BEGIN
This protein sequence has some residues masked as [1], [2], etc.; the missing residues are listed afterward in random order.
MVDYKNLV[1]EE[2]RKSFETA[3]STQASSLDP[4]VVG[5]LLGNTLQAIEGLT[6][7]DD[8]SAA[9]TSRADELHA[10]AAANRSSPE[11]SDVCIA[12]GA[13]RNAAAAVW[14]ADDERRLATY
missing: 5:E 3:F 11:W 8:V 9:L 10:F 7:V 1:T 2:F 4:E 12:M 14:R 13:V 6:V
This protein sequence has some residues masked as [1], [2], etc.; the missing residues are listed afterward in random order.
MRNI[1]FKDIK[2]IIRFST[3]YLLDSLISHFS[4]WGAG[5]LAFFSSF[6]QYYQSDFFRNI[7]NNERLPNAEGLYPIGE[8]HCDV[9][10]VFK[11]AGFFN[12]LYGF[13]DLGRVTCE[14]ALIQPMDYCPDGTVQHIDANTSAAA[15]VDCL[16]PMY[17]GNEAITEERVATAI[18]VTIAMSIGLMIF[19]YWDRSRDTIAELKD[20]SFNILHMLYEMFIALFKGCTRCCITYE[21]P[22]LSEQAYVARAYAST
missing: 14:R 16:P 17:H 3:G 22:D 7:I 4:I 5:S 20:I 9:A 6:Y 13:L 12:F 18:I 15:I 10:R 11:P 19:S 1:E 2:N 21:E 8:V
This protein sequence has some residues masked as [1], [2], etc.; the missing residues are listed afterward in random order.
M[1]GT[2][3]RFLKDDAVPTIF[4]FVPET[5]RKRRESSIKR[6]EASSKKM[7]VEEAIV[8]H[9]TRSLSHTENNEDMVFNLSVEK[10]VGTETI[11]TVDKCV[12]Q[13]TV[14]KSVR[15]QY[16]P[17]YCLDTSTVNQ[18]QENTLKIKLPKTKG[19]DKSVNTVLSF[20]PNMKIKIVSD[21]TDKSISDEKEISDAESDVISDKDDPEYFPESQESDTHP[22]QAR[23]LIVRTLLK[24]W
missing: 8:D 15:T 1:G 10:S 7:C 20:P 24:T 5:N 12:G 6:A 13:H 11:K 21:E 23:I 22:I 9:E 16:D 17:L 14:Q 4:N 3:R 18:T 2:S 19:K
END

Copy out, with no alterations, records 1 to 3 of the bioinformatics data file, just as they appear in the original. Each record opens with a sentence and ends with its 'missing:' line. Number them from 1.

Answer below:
This protein sequence has some residues masked as [1], [2], etc.; the missing residues are listed afterward in random order.
MVDYKNLV[1]EE[2]RKSFETA[3]STQASSLDP[4]VVG[5]LLGNTLQAIEGLT[6][7]DD[8]SAA[9]TSRADELHA[10]AAANRSSPE[11]SDVCIA[12]GA[13]RNAAAAVW[14]ADDERRLATY
missing: 5:E 3:F 11:W 8:V 9:L 10:F 7:V 1:T 2:F 4:E 12:M 14:R 13:V 6:V
This protein sequence has some residues masked as [1], [2], etc.; the missing residues are listed afterward in random order.
MRNI[1]FKDIK[2]IIRFST[3]YLLDSLISHFS[4]WGAG[5]LAFFSSF[6]QYYQSDFFRNI[7]NNERLPNAEGLYPIGE[8]HCDV[9][10]VFK[11]AGFFN[12]LYGF[13]DLGRVTCE[14]ALIQPMDYCPDGTVQHIDANTSAAA[15]VDCL[16]PMY[17]GNEAITEERVATAI[18]VTIAMSIGLMIF[19]YWDRSRDTIAELKD[20]SFNILHMLYEMFIALFKGCTRCCITYE[21]P[22]LSEQAYVARAYAST
missing: 14:R 16:P 17:H 3:G 22:D 7:I 4:I 5:S 20:I 9:A 6:Y 13:L 12:F 18:I 15:I 10:R 11:P 19:S 1:E 2:N 21:E 8:V
This protein sequence has some residues masked as [1], [2], etc.; the missing residues are listed afterward in random order.
M[1]GT[2][3]RFLKDDAVPTIF[4]FVPET[5]RKRRESSIKR[6]EASSKKM[7]VEEAIV[8]H[9]TRSLSHTENNEDMVFNLSVEK[10]VGTETI[11]TVDKCV[12]Q[13]TV[14]KSVR[15]QY[16]P[17]YCLDTSTVNQ[18]QENTLKIKLPKTKG[19]DKSVNTVLSF[20]PNMKIKIVSD[21]TDKSISDEKEISDAESDVISDKDDPEYFPESQESDTHP[22]QAR[23]LIVRTLLK[24]W
missing: 8:D 15:T 1:G 10:S 7:C 20:P 24:T 5:N 12:G 6:A 13:H 11:K 21:E 23:I 22:I 9:E 16:D 17:L 14:Q 4:N 3:R 18:T 2:S 19:K